The Last Of Us Is Being Made Into a Movie

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The Last Of Us Is Being Made Into a Movie

The Last Of Us

The live-action adaptation of The Last Of Us will be written by Neil Druckmann, the creative director on the hit PlayStation 3 game.

The Last Of Us has become the latest video game property slated for a move to the silver screen, as Deadline reports that Screen Gems has signed a distribution deal for a live-action film based on the game. Naughty Dog Creative Director Neil Druckmann is writing the script, while Druckmann, Naughty Dog Co-Presidents Evan Wells and Christophe Baelstra and Game Director Bruce Straley are "creative architects." The film will be produced by Ghost House Pictures, the production company founded by Sam Raimi and Robert Tappert.

"When I saw the quality of the storytelling, I knew the audience for this project was far greater than just the gaming community and that Neil Druckmann must write the screenplay," Screen Gems President Clint Culpepper said. "I am thrilled that SCEA's Riley Russell was able to get me in front of Neil and Evan Wells to plead my case. Sam and his team at Ghost House round out the perfect team to help realize Neil's vision."

"Since our game released last June, we've talked with many companies about making a film, but we couldn't have found better partners who share our creative vision and high standards," Wells said.

Screen Gems is part of Sony's Columbia TriStar Motion Picture Group and "focuses on films that fall between the wide-release movies traditionally developed and distributed by Columbia Pictures and those released by Sony Pictures Classics," according to the Sony Pictures Museum. Recent films produced under the Screen Gems banner include the Resident Evil and Underworld movies, Legion, Priest, Friends With Benefits and the Carrie remake.

Source: Deadline


Screen Gems is a most inappropriately-named company. None of this sounds particularly encouraging, actually. Does such a film even need to be made?

Ellen Page is Ellen Page in Ellen Page Fights Zombies.

It is good to know that game developers have no respect for there own medium, and think that they need hollywoods help to get recognised.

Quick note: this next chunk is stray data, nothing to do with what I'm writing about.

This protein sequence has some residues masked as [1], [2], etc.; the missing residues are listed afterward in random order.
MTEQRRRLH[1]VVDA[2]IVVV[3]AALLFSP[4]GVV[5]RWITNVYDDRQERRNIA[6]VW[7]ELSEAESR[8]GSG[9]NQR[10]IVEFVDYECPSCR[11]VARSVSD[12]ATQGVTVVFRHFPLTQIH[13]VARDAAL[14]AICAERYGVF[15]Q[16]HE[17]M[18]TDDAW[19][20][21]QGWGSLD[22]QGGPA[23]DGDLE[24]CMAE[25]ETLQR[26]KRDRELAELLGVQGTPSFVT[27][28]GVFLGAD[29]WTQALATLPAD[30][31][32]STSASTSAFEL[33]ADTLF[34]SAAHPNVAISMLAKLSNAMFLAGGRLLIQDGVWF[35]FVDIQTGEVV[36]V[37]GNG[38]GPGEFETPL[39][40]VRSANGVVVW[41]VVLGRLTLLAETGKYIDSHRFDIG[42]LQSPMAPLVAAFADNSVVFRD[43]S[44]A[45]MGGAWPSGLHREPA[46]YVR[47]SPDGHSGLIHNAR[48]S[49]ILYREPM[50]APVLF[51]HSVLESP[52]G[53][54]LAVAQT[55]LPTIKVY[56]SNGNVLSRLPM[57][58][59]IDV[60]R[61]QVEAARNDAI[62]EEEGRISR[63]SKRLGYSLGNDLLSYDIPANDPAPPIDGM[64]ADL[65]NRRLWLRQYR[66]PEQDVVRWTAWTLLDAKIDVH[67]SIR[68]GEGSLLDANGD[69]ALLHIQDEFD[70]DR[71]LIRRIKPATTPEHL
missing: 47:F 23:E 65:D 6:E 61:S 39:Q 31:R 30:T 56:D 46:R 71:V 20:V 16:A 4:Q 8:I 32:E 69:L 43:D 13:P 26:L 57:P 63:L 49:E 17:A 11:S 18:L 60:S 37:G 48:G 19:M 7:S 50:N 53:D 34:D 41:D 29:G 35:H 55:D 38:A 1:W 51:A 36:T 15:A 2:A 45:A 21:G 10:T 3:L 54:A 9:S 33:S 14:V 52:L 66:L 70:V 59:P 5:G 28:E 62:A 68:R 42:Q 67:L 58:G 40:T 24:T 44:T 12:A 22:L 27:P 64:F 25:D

Is anyone surprised? I know I'm not. Screen Gems producing this feels like saying that water's wet. On the other hand, I'm a little worried about Ghost House's involvement. Rob Tapert was involved in the production of "Drag Me to Hell", an awesome schlock-fest in pure Raimi fashion - but Ghost House is the kind of label that pushes moody and gutless Haunted House pics ad nauseam. What that means for the movie, though, I have no clue. Less firefights and more terrified hiding in partially sunken cubbyholes?

Either it's bloodless and formulaic, or the director focuses too much on the Infected and spends two hours and a half showing us CGI mushroom-heads getting blasted apart by gunfire.

It's like a vicious cycle. The games industry makes shitty movie games, and the movie industry will make shitty game-based movies.

It was already a fantastic game in and of itself. Why the hell does it need to be a movie?

Wait, The Last of Us was a game?

I kid not really, but this was inevitable, I mean "the Citizen Kane of gaming" was bound to have a movie made at some point.

I don't think they'll manage to make it work, there's to much story to get into 2:30 hours, they can cut things down, but it'll take a lot of the impact.

Edit: Damn you, Akichi. Your ninja-wizard powers may have won this time...

Pretty poor list of movies for a studio. I have a hard time seeing this project going anywhere.

How can a movie be made into a movie?

Seriously though, why do we need more Hollywood adaptations of things? The story was fine in that game, does it really need to be a movie? It just seems like a shameless cash-in to be honest.

It's being written by Druckmann, that's at least promising.

Josh Brolin as Joel plz.

I thought this might be a good idea (don't make it about Joel and Ellie, someone else) until I saw the list of other movies made by these people. Um...look, I like the Resident Evil movies. I think they're good fun. But none of those movies are on the same level of storytelling as The Last of Us. I don't think the right type of tone and story will be able to be told here. They'll focus too much on the violence and cool infected kills instead of the people in the story.

I hope there is a cash-in game made based on the cash-in movie based on the game just to make sure that the IP is thoroughly driven in to the ground and abandoned, maybe then people will learn. But I doubt they would. They'd turn it in to a movie about a game being turned in to a movie, which would then become a game obviously.